Instead, just tap ‘Buy Now’, select Apple Pay, hold your thumb over your iPhone’s Touch ID and it’s all done. The only additional complication when using Apple Pay in store is holding your iPhone or Apple Watch over the in store NFC card reader. The path from desire to action has never been this painless.

However, whatever we can observe and play with today is really only just the beginning. Artificial Intelligence (AI) is the next great battlefield in the tussle between the tech giants to make customer interaction with businesses and brands more effortless.

“ Apple Pay is already used by 14% of eligible credit card holding households in America ”

Google has integrated its latest foray into AI, Now on Tap, into Android Marshmallow. The idea is to make Google’s search functionality accessible on any part of your phone. But, it’s much cleverer than a Google search box popping up within a text message or IM – it’ll read the content of that message and present information related to it.

So, for example, your friend may have sent you a text inviting you to a certain restaurant. A long hold of the home button will enable Now on Tap and a Google panel will appear on your screen offering reviews of that restaurant, a map of its location and the option to launch an app on your phone that you can use to book it.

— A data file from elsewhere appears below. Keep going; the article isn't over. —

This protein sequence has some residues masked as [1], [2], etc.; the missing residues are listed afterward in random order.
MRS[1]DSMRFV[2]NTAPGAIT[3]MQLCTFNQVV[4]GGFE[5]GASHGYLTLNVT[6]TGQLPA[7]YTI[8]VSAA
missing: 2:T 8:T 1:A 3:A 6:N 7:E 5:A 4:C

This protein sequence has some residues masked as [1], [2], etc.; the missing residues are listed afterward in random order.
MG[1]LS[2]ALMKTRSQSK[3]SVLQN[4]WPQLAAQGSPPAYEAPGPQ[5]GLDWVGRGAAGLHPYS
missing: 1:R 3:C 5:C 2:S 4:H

Of course, Apple was one of the first into the AI field with ‘Siri’ back in 2011, and they’ve not been resting on their laurels. The recent integration of Siri into the new version of Apple TV raises interesting possibilities. Now, talking to Siri can help you discover films and TV series to watch. How long before Siri will be recommending products for you to buy via your Apple TV?

“ How long before Siri will be recommending products for you to buy via your Apple TV? ”

And clearly Facebook isn’t going to get left behind. ‘M’ – a virtual assistant available via their Instant Messaging service – aims not just to answer any query but to take the relevant actions too, like a real PA would. So Facebook’s M won’t just show you local restaurants – it’ll make the reservation for you. No need to go to Google anything or even hit ‘Buy Now’ – just ask M to sort it out for you.

But the company that’s made the most strides in this field is IBM with its Watson supercomputer. This AI solution’s ability to understand natural language and provide relevant answers has enabled websites like North Face’s to experiment with the technology to make finding the right product easy.

No searching, and no need to filter through reams of irrelevant results – just ask the same questions you’d ask a shop assistant in store and the relevant products are displayed for you. Less time. Less clicks. Less effort. And Watson’s API is available to any developer.

Facebook are leveraging Oculus Rift

So when you’re preparing for your first Christmas 2016 plan meeting, ask yourself these questions:

How can I make my customers lives easier? How can I use the tools that the likes of Apple, Google and Facebook are equipping my customers with to smooth the path from interest to purchase?

If you can successfully answer those challenges, you’ll have next year all sewn up.